CHEM 130 1
Prelab: Acid – Base Titrations
1) To learn the popular technique of titration.
2) To practice calculations involving concentration and stoichiometry.
3) To determine the concentration of acetic acid in vinegar.
Titration is an experimental analysis technique that allows determination of the concentration of an unknown
solution (i.e.: an acid in this lab). Since Molarity is the number of moles of solute per Liter of solution, then
measuring the volume of acid solution directly, and then calculating the number of moles present via titration, the
concentration in Molarity (and Normality if necessary) can be determined.
Molarity of acid = moles of acid = mol
volume of acid L
During a titration, a measured volume of acid is reacted with a base (commonly NaOH) of a precisely determined
concentration (called a standard solution). The concentration of the base times its volume gives moles of base,
which can be related stoichiometrically to moles of acid via the balanced neutralization equation.
moles base = Molarity base x Volume base = M x V
A buret is used to precisely measure the volume of base reacted with the acid. A buret is essentially an inverted
graduated cylinder with a controllable dispensing device on the bottom. Burets are precise to 0.01 mL. By
recording the initial volume of base in the buret, and the final volume after reaction with the acid is complete, the
volume dispensed can be calculated:
Volume base dispensed = Final volume – Initial volume
Most acid and base solutions are clear and colorless. A macroscopic property is needed to visually be able to tell
when the base has completely reacted with all of the acid. An indicator (i.e.: phenolphthalein) will be used that
changes color depending on the pH of the solution. Phenolphthalein happens to be clear in acidic solution and pink
in basic solutions. When all of the acid has been reacted with added base (the equivalence point), the indicator is
still clear. Upon addition of a partial drop of base, the solution becomes basic and turns light pink. This point of
color change of the indicator is the endpoint, and signifies the reaction is complete. Since the endpoint and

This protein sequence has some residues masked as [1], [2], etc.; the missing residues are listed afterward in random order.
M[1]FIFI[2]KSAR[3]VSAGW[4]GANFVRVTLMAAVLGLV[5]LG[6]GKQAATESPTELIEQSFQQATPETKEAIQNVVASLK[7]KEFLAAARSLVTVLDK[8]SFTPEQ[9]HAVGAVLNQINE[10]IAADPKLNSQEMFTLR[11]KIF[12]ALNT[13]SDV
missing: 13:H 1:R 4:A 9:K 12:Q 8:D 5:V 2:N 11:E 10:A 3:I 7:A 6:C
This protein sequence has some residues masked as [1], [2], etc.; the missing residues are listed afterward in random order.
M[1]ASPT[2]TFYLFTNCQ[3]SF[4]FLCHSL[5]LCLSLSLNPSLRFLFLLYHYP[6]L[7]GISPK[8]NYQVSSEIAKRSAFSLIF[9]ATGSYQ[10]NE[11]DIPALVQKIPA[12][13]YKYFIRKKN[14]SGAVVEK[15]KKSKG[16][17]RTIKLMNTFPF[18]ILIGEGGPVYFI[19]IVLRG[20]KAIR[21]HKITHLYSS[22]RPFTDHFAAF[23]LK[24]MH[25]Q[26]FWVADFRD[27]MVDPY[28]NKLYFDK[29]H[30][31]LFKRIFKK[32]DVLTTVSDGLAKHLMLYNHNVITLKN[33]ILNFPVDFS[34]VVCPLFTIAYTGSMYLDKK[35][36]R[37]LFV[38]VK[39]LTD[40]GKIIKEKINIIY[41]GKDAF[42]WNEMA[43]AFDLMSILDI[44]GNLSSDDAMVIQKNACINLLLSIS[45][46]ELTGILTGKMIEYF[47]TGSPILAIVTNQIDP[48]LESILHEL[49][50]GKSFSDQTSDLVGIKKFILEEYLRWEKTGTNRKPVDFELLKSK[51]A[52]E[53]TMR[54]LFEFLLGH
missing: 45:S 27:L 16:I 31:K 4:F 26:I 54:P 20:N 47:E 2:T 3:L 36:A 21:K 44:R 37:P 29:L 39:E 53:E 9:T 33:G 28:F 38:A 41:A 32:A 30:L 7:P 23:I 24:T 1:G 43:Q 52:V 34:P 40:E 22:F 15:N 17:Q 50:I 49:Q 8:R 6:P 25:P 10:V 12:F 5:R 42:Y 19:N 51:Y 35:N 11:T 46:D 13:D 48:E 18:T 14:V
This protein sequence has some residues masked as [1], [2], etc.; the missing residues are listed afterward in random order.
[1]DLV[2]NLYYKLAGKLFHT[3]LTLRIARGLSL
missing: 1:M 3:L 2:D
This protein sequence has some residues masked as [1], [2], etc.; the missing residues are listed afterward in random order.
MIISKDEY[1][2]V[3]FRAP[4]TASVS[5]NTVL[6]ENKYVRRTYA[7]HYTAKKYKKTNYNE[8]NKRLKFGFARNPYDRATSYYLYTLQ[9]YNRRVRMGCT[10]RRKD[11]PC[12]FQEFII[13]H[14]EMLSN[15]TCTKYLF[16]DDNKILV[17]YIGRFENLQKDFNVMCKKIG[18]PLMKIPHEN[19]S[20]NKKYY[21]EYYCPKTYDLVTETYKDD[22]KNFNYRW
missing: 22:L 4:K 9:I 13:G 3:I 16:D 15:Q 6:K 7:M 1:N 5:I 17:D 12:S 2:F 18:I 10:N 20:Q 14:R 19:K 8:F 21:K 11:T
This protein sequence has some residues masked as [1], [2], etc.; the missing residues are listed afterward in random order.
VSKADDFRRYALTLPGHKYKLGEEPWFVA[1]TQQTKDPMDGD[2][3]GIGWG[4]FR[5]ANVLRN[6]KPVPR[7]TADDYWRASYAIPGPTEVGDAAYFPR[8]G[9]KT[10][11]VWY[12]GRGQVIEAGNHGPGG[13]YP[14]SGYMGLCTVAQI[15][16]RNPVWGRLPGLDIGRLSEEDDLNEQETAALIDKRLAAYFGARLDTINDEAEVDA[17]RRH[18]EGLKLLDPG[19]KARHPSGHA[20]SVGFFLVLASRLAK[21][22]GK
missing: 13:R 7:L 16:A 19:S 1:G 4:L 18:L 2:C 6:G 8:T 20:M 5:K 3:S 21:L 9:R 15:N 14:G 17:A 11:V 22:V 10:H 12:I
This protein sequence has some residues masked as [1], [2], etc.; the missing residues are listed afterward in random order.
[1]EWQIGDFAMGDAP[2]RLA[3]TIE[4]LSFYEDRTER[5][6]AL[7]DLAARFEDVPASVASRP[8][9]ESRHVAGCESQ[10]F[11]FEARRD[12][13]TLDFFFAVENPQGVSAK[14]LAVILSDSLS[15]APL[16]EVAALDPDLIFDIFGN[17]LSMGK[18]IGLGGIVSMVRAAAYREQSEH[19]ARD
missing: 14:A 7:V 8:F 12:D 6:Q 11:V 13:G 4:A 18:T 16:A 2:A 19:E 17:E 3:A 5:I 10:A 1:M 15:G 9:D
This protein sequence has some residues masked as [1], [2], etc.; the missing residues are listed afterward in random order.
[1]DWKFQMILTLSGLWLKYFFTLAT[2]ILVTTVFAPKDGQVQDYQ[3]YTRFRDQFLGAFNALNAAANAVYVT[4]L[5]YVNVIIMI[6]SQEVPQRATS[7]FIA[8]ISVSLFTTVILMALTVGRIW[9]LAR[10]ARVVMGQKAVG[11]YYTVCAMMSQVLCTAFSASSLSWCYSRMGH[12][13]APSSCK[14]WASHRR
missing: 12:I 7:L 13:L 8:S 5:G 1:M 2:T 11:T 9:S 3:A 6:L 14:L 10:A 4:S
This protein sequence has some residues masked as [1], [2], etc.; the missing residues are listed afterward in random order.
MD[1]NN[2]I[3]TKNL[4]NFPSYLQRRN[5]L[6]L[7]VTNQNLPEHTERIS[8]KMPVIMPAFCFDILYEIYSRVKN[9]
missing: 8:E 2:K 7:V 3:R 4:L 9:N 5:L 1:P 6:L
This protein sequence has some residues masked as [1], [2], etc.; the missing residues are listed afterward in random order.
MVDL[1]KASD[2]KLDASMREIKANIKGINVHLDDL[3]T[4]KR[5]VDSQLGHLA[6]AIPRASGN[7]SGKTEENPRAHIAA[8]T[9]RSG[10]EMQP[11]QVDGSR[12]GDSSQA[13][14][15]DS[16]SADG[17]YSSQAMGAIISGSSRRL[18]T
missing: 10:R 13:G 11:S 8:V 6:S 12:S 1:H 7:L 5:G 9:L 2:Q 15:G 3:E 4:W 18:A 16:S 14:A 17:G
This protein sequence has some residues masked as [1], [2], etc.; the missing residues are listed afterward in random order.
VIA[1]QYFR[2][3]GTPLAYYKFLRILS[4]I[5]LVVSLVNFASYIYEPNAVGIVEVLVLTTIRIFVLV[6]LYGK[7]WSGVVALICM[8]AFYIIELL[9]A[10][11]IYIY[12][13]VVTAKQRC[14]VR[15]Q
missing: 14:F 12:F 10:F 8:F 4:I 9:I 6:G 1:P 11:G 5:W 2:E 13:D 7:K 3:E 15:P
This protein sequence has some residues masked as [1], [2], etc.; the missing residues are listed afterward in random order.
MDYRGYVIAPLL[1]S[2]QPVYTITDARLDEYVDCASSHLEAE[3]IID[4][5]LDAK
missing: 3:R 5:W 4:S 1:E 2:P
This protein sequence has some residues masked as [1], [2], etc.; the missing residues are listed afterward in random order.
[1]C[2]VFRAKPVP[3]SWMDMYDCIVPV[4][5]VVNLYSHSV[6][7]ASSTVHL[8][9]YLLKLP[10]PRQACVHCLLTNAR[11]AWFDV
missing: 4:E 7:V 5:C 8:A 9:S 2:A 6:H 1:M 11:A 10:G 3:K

equivalence point are not at the exact same point, a small error occurs. This is very minor.
To convert from moles of base to moles of acid, the balanced reaction must be known. In this lab, acetic acid in
vinegar is the acid and NaOH the base. Acetic acid is a weak organic acid with one carboxylic acid group
The reaction is given on the next page.
Since one mole of base are required to react with one mole of acid, this must be taken account of in the
stoichiometric calculations to determine moles of acetic acid present in the vinegar.
Besides the concentration of the acid being calculated, the mass percent of acetic acid in the vinegar can be
determined. As long as the molecular formula for acetic acid is known, its molar mass can be used to convert moles
of acid to grams of acid. Dividing the mass of acetic acid by the mass of vinegar used and converting to a percent
gives the mass %.
mass % acetic acid in vinegar = mass acetic acid x 100%
CHEM 130 2
The reaction between acetic acid and sodium hydroxide:
HC2H3O2 (aq) + NaOH (aq) ----------> H2O (l) + NaC2H3O2 (aq)
After doing 3 to 4 trials for vinegar and determining your average value of mass % acetic acid, you will write
your value on the board. A value averaged over all the class results will be calculated and used as the “true” value
in order to perform an error analysis.
You will need to work with a partner, and trade between dispensing NaOH from the buret into the vinegar. The
other partner should be stirring the acid solution continuously.
CHEM 130 3
Prelab: Acid – Base Titrations
These prelab questions must be answered prior to coming to lab:
1) What is the difference between the endpoint and the equivalence point?
For questions 2) through 11), use the following data:
A titration of 25.00 mL of an unknown HCl solution with 0.1550 M NaOH starts at a buret reading for NaOH of
0.33 mL. The phenolphthalein indicator turns light pink in the acid solution for over 30 seconds at a buret reading
of 24.19 mL.
2) What was the volume of NaOH dispensed?
3) How many moles of NaOH were dispensed?
4) Write the balanced molecular equation for the neutralization reaction:
5) Write the net ionic equation (Note: STRONG acid and base!!!):
6) How many moles of HCl are present in the acid solution?
7) What is the Molarity of the unknown HCl solution?
8) If the density of the HCl solution is 1.097 g/mL, what is the mass of the HCl solution?
9) What is the mass of HCl present in the acid solution (see # moles HCl calculated in problem #6)?
10) What is the % mass of HCl in the acid solution?
11) If an equivalent of an acid is equal to the mass of that acid that produces 1 mole of H 3O+ ions in solution,
and the Normality of the acid is the # of equivalents divided by the volume in Liters (N = equiv/L), then
what is the Normality of the unknown HCl solution.